Jean-Paul Sartre's Existential Classic No Exit Redefined at A.C.T.
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The last date listed for No Exit was Sunday May 1, 2011 / 2:00pm.
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Award-winning actress/playwright Chris Black enters the ring for a dramatic one-woman show in Tough, which is inspired by the life of famed boxer John L. Sullivan, who traveled coast-to-coast challenging people to fights. While Sullivan's background, rise to fame and decline motivate the performance, Black's interest also lies in what it means to be strong and how athletes and performers harness that "special something" to become extraordinary. Black opens the show by throwing her hat in the ring and announcing the rules of the game, all while enjoying some good whiskey. Don't miss this unique, gender-bending performance that mixes power and poignancy. Learn More
We went to the Saturday matinee and parked at the Donatello hotel. It was only $10 for 5 hours so you have plenty of time before or after for a bite to eat before or after. There's a half price happy hour at the hotel restaurant tooThe Orphan of Zhao info • Jun 23 2014 star this tip starred
Reviews & Ratings
Featured review from Goldstar Member
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Like many of the reviewers before me, I too experienced mixed emotions while watching and then reflecting upon this production of "No Exit". On one hand, as a Francophile and theatre enthusiast, I can see how this version could offend purists. While visually engaging, the use of video screens do create a sense of detachment with the audience. This aspect also works against the energy of the actors, often feeling sterile, existing in a vacuum. Did it feel like I was watching a movie? Yes, especially when I realized that the last part of the play was pre-taped. That realization took me out of the play at the very moment in which I should have cared the most, as it directly precedes the denouement. The ending also reinforced this "play within a movie" feeling by not truly being in the spirit of the original (imho).
Even with those criticisms, I do feel that the way in which the play was presented makes it very accessible to a non-theatre demographic - even those people who wouldn't intentionally go see French existentialist drama would be entertained by it. In the grand scheme of things, attracting and retaining new audiences is critical to sustained growth of live performance. Thus, I see this production as equal parts artistic vision and business savvy – not necessarily an achievement, but definitely not a waste of my time or money.
Lastly, one must ask oneself, what would Sartre think of this production? Seeing as how reality television has become a way for us, as human beings, to process our own individual and collective existential angst, part of me believes he might endorse the director's interpretation. If the director's goal was to create an aloof and cruel world in which our own worst enemies are ourselves and regrets over our actions and unfulfilled potential, then I think this production ultimately met Sartre's mandate.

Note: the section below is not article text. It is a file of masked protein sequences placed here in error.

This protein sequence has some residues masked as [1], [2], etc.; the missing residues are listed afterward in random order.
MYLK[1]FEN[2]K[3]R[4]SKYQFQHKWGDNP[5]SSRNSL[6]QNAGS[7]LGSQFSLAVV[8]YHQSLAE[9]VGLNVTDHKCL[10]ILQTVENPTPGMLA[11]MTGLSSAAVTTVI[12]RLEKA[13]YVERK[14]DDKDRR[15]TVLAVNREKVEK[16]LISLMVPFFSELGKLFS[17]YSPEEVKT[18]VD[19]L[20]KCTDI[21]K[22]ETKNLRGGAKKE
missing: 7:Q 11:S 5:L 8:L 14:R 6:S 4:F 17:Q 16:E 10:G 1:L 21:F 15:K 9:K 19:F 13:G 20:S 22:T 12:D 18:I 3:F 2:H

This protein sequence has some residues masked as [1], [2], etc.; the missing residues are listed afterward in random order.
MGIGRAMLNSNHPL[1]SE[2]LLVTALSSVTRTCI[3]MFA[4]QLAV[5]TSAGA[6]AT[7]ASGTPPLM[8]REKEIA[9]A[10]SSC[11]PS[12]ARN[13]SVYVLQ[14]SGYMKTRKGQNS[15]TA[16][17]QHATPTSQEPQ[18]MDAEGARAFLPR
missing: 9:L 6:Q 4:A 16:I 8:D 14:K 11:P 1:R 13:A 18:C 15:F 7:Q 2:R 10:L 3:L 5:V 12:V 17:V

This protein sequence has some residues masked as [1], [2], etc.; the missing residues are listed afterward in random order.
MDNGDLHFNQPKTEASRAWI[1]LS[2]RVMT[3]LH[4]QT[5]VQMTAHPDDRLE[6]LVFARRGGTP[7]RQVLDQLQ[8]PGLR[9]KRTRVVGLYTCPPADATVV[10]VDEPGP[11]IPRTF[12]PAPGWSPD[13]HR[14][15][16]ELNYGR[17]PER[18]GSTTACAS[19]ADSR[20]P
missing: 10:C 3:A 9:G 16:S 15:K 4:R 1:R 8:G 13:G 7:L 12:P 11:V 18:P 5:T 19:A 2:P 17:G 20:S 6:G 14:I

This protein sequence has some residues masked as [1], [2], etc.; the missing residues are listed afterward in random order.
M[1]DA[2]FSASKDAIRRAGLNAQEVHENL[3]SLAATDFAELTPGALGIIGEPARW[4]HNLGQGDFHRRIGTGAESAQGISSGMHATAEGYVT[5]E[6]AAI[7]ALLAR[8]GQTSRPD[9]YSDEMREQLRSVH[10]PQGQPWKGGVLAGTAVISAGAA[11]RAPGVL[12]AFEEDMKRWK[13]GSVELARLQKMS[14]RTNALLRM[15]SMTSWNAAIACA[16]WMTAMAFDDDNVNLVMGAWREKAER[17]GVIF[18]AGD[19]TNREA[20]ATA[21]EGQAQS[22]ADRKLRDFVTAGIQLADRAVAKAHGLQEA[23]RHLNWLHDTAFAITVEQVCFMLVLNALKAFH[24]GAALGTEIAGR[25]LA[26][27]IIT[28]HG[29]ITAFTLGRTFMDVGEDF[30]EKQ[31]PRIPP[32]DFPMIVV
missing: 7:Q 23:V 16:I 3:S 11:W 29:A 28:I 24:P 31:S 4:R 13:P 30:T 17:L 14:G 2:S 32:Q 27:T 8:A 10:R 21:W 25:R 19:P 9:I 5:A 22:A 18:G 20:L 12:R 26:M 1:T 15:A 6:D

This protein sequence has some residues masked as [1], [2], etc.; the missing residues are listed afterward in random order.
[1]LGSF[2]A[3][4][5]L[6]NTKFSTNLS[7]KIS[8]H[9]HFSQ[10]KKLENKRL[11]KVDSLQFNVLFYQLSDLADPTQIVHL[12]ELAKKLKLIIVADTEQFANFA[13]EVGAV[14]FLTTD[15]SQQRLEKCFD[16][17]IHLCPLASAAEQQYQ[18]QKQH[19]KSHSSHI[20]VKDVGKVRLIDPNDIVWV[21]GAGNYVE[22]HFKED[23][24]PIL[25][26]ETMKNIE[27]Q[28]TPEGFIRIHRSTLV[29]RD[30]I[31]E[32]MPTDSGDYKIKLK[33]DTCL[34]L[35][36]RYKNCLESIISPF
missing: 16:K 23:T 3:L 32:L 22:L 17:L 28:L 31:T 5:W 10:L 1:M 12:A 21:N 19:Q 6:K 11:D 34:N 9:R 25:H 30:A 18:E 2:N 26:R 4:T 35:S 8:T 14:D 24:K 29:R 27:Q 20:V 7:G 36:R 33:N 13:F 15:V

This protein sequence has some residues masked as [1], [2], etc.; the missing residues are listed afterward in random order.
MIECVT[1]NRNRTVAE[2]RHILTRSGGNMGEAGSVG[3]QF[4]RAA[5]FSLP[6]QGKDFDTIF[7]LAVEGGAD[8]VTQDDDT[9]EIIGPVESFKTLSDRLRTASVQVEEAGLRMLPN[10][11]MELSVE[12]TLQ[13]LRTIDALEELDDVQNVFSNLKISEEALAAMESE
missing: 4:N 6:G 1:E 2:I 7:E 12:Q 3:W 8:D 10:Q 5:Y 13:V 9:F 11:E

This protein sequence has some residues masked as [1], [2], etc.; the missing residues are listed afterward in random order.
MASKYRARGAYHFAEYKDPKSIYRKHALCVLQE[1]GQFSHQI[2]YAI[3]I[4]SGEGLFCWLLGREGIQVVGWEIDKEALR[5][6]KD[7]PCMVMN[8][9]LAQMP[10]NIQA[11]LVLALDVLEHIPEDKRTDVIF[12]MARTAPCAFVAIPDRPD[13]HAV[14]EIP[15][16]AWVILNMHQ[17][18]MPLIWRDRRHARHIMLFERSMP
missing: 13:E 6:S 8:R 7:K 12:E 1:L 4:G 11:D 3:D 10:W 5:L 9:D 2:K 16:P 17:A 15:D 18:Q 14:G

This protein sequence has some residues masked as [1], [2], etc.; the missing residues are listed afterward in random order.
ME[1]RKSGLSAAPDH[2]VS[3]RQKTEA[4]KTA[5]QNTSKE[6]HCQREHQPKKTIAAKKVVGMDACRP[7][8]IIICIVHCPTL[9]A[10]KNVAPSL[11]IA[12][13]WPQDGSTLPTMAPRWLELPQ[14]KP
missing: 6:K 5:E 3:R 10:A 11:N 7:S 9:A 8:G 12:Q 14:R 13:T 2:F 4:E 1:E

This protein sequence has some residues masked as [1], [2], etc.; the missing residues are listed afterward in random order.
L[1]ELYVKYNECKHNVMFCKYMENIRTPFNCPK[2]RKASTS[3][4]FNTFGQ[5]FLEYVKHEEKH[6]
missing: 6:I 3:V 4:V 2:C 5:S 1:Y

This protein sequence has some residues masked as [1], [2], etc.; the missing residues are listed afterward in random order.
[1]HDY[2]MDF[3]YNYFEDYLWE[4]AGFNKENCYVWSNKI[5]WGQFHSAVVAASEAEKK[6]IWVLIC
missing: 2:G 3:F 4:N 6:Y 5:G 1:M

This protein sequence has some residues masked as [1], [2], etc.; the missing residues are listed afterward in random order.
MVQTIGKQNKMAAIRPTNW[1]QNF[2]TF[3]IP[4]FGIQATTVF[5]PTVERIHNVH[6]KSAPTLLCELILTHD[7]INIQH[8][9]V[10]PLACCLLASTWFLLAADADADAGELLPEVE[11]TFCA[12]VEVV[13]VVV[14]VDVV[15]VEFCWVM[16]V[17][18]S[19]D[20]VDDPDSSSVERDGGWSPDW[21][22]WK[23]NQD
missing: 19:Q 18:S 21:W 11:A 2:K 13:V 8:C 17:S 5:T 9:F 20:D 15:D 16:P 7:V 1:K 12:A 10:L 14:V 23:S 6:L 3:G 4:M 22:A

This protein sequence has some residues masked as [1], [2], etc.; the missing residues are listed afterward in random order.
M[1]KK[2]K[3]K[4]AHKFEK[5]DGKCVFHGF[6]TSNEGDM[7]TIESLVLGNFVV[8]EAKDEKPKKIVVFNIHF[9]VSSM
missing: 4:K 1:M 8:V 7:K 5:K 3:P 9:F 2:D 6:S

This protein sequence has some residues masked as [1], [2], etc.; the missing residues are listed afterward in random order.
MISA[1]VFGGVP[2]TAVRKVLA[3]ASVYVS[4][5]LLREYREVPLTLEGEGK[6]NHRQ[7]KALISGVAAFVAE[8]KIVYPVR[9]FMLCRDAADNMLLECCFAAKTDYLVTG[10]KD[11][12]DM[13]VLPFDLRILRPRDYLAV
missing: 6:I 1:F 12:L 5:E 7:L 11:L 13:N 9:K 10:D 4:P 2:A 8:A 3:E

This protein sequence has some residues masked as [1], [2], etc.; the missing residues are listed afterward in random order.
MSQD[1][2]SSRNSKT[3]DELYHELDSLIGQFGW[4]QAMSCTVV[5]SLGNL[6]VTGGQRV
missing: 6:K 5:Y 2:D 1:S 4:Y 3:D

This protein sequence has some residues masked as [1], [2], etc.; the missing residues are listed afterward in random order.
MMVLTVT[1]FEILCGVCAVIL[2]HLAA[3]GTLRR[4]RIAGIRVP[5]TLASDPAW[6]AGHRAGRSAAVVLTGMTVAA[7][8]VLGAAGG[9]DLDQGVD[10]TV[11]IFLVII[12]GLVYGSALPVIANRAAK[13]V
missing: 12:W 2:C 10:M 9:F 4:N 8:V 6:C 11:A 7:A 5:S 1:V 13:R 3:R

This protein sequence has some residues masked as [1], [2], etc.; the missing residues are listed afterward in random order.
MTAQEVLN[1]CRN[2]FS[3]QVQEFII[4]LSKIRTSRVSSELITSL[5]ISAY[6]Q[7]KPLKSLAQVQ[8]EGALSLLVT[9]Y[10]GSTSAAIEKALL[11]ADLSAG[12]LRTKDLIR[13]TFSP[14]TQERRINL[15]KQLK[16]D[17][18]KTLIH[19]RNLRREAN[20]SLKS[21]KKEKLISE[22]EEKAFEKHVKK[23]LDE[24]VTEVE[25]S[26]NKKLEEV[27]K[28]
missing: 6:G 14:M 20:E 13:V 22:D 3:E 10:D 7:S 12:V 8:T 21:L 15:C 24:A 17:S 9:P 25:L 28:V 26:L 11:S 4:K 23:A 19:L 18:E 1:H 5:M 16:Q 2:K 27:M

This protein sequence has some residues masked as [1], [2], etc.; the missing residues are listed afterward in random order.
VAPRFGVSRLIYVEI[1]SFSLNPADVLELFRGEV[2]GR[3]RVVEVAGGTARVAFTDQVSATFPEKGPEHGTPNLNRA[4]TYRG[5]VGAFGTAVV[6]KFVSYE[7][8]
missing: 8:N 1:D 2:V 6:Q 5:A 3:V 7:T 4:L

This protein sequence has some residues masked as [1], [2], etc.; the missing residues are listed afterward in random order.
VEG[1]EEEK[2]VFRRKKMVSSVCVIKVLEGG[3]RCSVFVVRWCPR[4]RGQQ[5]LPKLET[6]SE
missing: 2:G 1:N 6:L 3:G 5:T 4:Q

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There is one word that comes to mind when I think of this production: offensive. Somehow, they managed to take a brilliant play and great actors and reduce both to gimmicky dribble.
Really, I get the intention behind the projection screens,...continued
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There should be a valid reason for a significant change in the way in which a play is staged. The way in which this production is staged did not contribute in a positive way to an appreciation or understanding of the playwright's themes. By...continued
Quotes & Highlights
“Epic, voyeuristic, theater-as-film staging . . . spectacularly brilliant” —Calgary Herald
“Diabolically inventive . . . a riveting theatrical event” —Georgia Straight (Vancouver)
“A seamless fusion of cinema and theater . . . jaw-dropping” —The Vancouver Sun
“Dazzles with contemporary dimensions . . . freakishly potent” —The Province
“A thrilling masterpiece” —Westender
“Captivating” —National Post
“Brilliant” —The Globe and Mail
“A vibrant, very modern theatrical experience . . . the acting is uniformly powerful and committed, the stagecraft extremely skillful and focused” —The Toronto Star
Fresh from sold-out performances across Canada, Jean-Paul Sartre’s redefined classic makes its U.S. debut at A.C.T. A mysterious valet ushers three people into a shabby hotel room, and they soon discover that hell isn’t fire and brimstone at all—it’s other people arguing about their lives. Sartre’s 1944 existential classic, skillfully reimagined through the perspective of a series of hidden cameras, turns the stage into a cinema, and the audience into voyeurs, as a thrillingly staged “live film” takes place before your eyes. A.C.T. continues its tradition of welcoming the work of innovative international artists to the Bay Area with this riveting multimedia event.